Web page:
At the end of 2010, I was invited to apply for an open position of the Association of Jewish Libraries (AJL) Sydney Taylor Book Award Committee. I was delighted when I was accepted. I joined a team of librarians and writers who shared my passion for Jewish children’s books. As a member of the committee, I was expected to attend the annual conference. Here’s my list of seven reasons why you, as a writer, should attend AJL:

Jo Taylor speaks about her mother, Sydney Taylor, and the All-of-a-Kind Family at the 2014 AJL Conference in Las Vegas

Jo Taylor speaks about her mother, Sydney Taylor, and the All-of-a-Kind Family at the 2014 AJL Conference in Las Vegas

 

  1. After editors, librarians are your best friends. This is advice I received from a veteran children’s book editor. Once your book gets published, librarians are the ones who order.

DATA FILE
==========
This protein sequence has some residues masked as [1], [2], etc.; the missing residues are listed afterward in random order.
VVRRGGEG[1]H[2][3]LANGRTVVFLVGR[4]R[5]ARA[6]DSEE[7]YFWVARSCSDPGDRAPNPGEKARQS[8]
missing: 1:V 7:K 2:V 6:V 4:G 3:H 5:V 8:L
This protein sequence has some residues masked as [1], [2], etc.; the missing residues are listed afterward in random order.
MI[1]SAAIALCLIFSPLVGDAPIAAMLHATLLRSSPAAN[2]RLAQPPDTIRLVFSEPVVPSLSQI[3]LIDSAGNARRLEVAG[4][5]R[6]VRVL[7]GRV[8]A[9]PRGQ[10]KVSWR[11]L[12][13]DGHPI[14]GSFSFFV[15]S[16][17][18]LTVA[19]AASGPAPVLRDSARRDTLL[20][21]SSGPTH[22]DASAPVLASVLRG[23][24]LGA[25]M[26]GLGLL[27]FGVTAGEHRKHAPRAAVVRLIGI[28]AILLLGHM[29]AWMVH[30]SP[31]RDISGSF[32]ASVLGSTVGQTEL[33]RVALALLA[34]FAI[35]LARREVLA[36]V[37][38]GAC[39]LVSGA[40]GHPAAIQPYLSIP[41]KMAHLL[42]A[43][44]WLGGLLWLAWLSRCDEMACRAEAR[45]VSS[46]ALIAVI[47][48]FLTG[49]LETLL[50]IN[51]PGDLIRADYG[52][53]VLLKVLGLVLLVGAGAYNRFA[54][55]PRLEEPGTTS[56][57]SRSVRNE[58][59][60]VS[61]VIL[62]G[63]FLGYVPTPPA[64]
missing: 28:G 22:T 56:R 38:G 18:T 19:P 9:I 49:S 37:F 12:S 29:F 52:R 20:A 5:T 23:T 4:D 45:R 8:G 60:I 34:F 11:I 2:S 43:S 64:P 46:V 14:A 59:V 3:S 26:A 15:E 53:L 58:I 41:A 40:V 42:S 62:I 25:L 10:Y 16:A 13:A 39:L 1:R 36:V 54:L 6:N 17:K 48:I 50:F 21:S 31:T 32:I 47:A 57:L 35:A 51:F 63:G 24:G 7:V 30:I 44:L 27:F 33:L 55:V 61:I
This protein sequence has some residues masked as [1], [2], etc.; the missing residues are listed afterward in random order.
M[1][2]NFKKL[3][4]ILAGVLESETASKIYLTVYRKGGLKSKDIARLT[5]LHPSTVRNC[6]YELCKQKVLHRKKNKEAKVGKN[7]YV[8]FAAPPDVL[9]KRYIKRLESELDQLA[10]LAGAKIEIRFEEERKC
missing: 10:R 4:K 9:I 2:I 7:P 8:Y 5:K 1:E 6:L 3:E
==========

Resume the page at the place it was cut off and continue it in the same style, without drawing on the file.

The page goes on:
2. Librarians are inherent problem-solvers. Faced each day with patron questions, librarians have the knowledge and the sources to solve your problems. Here’s an example: I needed to access a memoir written in German. The cost on Germany’s Amazon was close to 600 Euros. So I sent a note to some AJL friends. Not only did I learn where the book was held locally, but this librarian sent me a link to an online copy? I was reading the book that very night. This same librarian rattles sources—books, other libraries, subject matter experts—no matter what my writing project.
  3. Get the lo-down on the Sydney Taylor Book Award winners. Gain inspiration and expand your network. Meet and hear from members of the Sydney Taylor Book Award committee and award winners.
  4. Meet and hear from Sydney Taylor’s daughter. At last year’s conference in Las Vegas, Jo Taylor showed pictures of her mother and her sisters, the inspiration for All-of-a-Kind Family. Listening to her is like touching history.
  5. Learn the current state of things. In workshops and sessions, hear what librarians have to say about the market, their patrons, and book content they need. Discover which books spark conversations.
  6. The book exhibit. This year promises to have a great exhibit presence. In Montreal, I was grateful I had driven, because I had bought so many books.